Topic of the Week - Raising Chicks

Discussion in 'Raising Baby Chicks' started by sumi, Feb 19, 2017.

  1. sumi

    sumi Égalité Staff Member

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    With Spring only a few weeks away many chicken owners are thinking about hatching or buying chicks to raise during the warmer months. I would like to hear you all's thoughts and tips on buying and raising chicks. Specifically:

    - What preparations do you make before hatching/buying chicks?
    - Tell me about your brooder(s); Also, do you brood indoors or outdoors?
    - How to raise healthy, strong chicks. (Supplements/Feed/Heat management, etc)

    Anything you'd like to add?


    For a complete list of our Topic of the Week threads, see here: https://www.backyardchickens.com/a/topic-of-the-week-thread-archive
     
  2. Lfulvipes

    Lfulvipes Just Hatched

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    [​IMG]
    This is my brooder. But it is based on theoretical knowledge only [​IMG]. I have it in our below ground basement where the temperature is constantly 55 degrees and with the lamp I can get it up to 95 degrees inside the brooder. Under the pine shavings is a folded tarp so when I need to "change the diapers" I can just fold it up and take it to our compost heap. We are preparing for 8 chicks and this is our first time having chickens. We are very excited! [​IMG]

    Am I missing anything?!?
     
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  3. jrmiller9

    jrmiller9 Just Hatched

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    They like a little roost even when they are little.
     
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  4. burkechicken

    burkechicken Out Of The Brooder

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    Welcome to BYC. Great info here. Just be ready for a fine coating of dust on everything. I also raised thee feeder and waterer up on a brick so they wouldn't poop in it. Good luck
     
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  5. sumi

    sumi Égalité Staff Member

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    Make sure the brooder is spacious enough for the number of chicks and that there is both a warm area and a cooler area where they can go to regulate their body temperatures. I watch the chicks' behaviour in the brooder to see if they are comfortable. Too hot and they will spread out as far as possible away from the heat source and possibly breathe with open beaks (panting almost). Too cold and they will dog pile and/or huddle closely together. Comfortable chicks will walk and/or sit around the brooder, messing about and chattering happily when not sleeping.

    The recommended temperatures for brooding chicks (in the warmest part of the brooder) is around 95F for the first week, to be reduced by about 5F weekly until they are fully feathered. I've brooded new chicks at 80-85F and they were quite happy at that, so I go for what their behaviour tells me and adjust the heating accordingly.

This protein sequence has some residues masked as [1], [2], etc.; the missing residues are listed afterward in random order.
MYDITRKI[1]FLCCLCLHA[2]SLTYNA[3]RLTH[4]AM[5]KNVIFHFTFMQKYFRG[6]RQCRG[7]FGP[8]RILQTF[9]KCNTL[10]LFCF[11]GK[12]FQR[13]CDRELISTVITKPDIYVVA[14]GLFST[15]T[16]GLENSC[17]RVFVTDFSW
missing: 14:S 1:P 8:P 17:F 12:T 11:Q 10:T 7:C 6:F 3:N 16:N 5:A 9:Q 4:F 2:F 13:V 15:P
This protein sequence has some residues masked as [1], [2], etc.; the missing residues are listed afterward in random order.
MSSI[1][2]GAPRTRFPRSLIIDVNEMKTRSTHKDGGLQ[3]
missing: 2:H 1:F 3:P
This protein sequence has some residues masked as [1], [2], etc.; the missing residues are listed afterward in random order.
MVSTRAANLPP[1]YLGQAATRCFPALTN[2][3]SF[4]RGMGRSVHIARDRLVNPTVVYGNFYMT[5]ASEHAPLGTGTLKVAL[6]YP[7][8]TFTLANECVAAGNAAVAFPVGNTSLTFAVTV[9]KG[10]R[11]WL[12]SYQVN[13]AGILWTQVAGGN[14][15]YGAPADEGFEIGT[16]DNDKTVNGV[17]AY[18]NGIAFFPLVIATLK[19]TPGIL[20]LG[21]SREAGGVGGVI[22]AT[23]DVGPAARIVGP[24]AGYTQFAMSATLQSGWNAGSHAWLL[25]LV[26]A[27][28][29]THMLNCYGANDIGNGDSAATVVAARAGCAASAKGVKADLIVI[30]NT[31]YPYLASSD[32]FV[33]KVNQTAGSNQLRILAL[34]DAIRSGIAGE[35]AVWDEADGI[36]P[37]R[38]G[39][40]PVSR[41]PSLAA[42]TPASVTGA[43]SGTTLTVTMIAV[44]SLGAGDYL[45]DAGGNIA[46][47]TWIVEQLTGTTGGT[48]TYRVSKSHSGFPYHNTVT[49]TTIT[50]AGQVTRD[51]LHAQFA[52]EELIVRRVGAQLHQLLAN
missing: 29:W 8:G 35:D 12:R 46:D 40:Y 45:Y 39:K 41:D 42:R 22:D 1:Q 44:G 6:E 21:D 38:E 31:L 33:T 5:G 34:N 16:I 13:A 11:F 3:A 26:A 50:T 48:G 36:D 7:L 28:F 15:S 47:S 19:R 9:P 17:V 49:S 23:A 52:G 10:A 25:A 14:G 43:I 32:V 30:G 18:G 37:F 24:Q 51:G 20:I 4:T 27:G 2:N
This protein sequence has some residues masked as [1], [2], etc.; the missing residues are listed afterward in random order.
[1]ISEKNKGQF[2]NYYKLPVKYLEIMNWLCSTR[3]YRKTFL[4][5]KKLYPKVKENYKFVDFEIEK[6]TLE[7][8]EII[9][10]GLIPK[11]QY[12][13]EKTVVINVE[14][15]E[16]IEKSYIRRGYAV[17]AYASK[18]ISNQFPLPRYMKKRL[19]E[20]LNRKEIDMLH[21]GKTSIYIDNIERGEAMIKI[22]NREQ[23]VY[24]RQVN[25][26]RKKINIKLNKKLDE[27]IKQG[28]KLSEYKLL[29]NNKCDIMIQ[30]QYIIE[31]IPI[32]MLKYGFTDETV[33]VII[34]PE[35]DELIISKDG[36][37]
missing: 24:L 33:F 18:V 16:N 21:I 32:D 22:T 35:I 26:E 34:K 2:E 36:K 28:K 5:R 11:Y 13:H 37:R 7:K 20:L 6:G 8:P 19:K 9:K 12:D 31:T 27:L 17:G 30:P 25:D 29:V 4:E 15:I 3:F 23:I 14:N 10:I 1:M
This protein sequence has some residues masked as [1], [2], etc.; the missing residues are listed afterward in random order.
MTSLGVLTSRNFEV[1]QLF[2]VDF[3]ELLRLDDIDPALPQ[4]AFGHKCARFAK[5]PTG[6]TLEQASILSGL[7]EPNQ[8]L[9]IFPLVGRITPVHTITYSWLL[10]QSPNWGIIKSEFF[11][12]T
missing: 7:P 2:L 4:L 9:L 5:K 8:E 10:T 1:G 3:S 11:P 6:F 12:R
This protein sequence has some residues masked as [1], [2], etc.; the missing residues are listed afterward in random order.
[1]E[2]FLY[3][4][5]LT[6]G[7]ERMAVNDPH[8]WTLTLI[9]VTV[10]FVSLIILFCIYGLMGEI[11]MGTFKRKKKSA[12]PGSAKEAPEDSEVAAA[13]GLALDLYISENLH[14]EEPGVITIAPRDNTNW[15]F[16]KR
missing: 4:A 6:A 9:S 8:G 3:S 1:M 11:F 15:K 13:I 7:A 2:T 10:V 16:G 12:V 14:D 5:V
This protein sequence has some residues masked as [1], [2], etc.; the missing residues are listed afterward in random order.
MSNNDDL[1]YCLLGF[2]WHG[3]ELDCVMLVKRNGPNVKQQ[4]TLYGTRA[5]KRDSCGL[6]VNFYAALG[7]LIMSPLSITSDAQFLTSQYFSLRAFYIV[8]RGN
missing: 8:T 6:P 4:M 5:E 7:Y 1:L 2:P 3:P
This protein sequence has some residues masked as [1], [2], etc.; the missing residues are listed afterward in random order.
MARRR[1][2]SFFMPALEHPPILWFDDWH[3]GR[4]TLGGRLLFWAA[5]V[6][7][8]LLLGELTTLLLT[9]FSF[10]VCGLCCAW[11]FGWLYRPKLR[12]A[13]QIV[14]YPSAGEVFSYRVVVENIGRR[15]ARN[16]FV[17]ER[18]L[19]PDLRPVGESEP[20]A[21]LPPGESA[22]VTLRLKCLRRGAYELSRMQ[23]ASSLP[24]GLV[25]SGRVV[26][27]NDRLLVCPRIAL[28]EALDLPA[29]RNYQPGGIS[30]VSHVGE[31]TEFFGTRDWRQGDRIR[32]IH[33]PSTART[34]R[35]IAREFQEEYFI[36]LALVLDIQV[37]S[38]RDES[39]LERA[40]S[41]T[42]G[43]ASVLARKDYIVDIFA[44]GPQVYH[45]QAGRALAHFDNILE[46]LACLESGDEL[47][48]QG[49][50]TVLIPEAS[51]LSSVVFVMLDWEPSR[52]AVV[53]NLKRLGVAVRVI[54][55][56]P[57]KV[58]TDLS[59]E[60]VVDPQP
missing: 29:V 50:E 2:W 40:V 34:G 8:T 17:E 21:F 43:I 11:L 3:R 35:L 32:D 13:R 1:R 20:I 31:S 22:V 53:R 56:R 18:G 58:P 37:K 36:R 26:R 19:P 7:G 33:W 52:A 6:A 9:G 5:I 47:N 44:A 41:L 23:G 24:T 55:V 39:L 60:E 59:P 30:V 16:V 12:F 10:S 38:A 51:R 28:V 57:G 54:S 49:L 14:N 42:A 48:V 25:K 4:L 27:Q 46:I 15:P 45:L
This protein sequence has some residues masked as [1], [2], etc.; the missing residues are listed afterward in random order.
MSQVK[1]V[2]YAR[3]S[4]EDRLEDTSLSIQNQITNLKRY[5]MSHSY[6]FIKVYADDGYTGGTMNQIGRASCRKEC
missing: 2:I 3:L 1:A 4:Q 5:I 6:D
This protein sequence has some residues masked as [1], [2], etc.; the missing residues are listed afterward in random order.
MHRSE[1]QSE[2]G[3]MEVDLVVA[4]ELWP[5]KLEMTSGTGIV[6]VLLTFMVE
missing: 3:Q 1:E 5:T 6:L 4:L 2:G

Brooder size recommendation as follows:

    Up to 2 weeks: 0.5 sq ft per chick
    2-4 weeks: 1 sq ft per chick
    4-8 weeks: 2.5 sq ft per chick
    Over 8 weeks: 4 sq ft per chick
     
    Last edited: Feb 19, 2017
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  6. lkalexander27

    lkalexander27 New Egg

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    I'm new here! Hello everyone. So we went and got some straight run chicks and I've had them for 2 days. I feel like we already have a dominant rooster. He is larger than the rest of the birds and he will peck at you if you try to put your hands in the cage. He also will give the chicks I put back in the cage a little peck once they are returned. Does any bird do this or is this most likely a roo?
     
  7. azygous

    azygous Chicken Obsessed

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    It's Chick Time and BYC suddenly awakens with eager newcomers seeking the sage advice of those who've been there before them. Getting those cute, tiny, helpless fluff balls can be very anxiety provoking. You just look at them and think, one false move and they're done for.


    - What preparations do you make before hatching/buying chicks?

    So you prepare. That means studying up on what things chicks require for safety, proper development, and over-all well being. Most people automatically think chicks are so fragile they need to be kept indoors in a box with a hot light on them, with a thermometer hung inside like an oven thermostat lest the tinys suffer a little cool-off and fall like a cake in an undependable oven.

    Then later on, they are overwhelmed by the constant chirping, poop odors and dander and dust. "When can they move outdoors?" is the common question on the chick forum a few weeks into chick season. Well, I say move them outdoors from the very start!

    I brood outdoors now. Gosh, it's so much better for everyone, especially the chicks. They start out where they're going to end up anyway, and there's no stressful adjustment later. They are installed with the adult flock and are accepted as members of the flock early on, making integration a breeze.